Therefore, it is expected that the three-body terms are sufficient for dilute systems or for spheres at large separation. As average separation increases, however, higher order terms become increasingly more relevant. Upon close contact, essentially all the higher order polarization interactions are needed, which is the origin of the singular behavior identified for contact energy between conducting spheres. For dielectric spheres, since the Derjaguin approximation^{4} cannot be applied to obtain the contact charge—the dielectrics are not equipotential—the contact singularity cannot be readily identified. Preliminary numerical calculation based on multiple-scattering formalism has revealed the difficulty of resolving this contact energy: in one case, the number of higher order polarization terms increases with reduced separation;^{9} in another, greater spatial resolution is needed.^{5}

This work aims at calculating the contact energy between two charged dielectric spheres. Instead of relying on the perturbative multiple-scattering approach for electrostatic potential, the boundary conditions demanded by the induced surface charges are derived using a bispherical coordinate system. Then, the potential and energy are calculated from the induced charges for varying inter-particle separations. The expressions for elastance coefficients are derived. The contact energy for spheres with arbitrary dielectric permittivity ε_{in} is evaluated. It is demonstrated that, in the conducting limit, i.e., ε_{in} → ∞, the contact energy reduces to that of Maxwell's result (eqn (1)). The dependence on permittivity allows one to estimate the cohesive energy for dielectric dimers carrying symmetric charges.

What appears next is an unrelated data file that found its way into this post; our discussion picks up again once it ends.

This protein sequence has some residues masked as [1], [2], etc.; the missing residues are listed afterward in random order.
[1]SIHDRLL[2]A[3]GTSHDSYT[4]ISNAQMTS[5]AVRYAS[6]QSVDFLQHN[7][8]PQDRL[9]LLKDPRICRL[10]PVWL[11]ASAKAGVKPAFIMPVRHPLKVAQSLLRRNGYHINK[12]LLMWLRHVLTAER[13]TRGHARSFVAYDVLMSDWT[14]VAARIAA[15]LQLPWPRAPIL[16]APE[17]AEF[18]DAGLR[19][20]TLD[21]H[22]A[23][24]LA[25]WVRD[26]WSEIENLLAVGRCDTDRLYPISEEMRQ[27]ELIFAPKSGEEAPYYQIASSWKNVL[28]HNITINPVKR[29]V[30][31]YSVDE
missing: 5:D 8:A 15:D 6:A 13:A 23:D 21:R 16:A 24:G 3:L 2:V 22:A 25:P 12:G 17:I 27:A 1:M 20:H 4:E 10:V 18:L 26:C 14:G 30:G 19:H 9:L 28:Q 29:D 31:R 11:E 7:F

The particle configuration is sketched in Fig. 1. The dielectric permittivity inside and outside the two spheres are ε_{in} and ε_{out}, respectively. We are interested in the variation of polarization energy with gap distance d. At a large distance, the energy is the total of self-polarization energy of two isolated spheres, , which is caused by the interaction between the charges Q_{1} and Q_{2} and the induced surface charges on their own surfaces. At a reduced distance, the normal Coulomb energy, E_{∞} = Q_{1}Q_{2}/(4πε_{out}R_{12}), is needed. In the limit of close contact, d → 0, the mutual polarization interaction becomes relevant.^{8} Evaluating the energy and electrostatic potential requires solving the boundary value problem for Poisson's equation explicitly.^{11}

The boundary condition is conveniently formulated using the bispherical coordinate system,^{12} parameterized by (σ, τ, ϕ). Here, 0 ≤ σ ≤ π is the angle spanned between two foci located at (0, 0, −b) and (0, 0, +b). The term −∞ < τ ≡ ln(d_{−}/d_{+}) < ∞ is defined based on the ratio of distance d_{−} to foci (0, 0, −b) and distance d_{+} to foci (0, 0, +b), so that τ > 0 in half space z > 0, τ < 0 in half space z < 0, and τ = 0 in the x–y plane. The azimuthal angle is defined by 0 ≤ ϕ < 2π.

The surfaces of the two spheres in Fig. 1 have a constant τ value: τ = ζ > 0 and τ = −η < 0. The coordinates of points on the surface satisfy x^{2} + y^{2} + (z − b coth τ)^{2} = (b csch τ)^{2}. The two spheres approach each other when ζ and η both approach zero. The center of sphere τ is (0, 0, b coth τ) in Cartesian and (0, 2τ, 0) in bispherical coordinate systems. The scale factors for coordinates σ, τ and ϕ are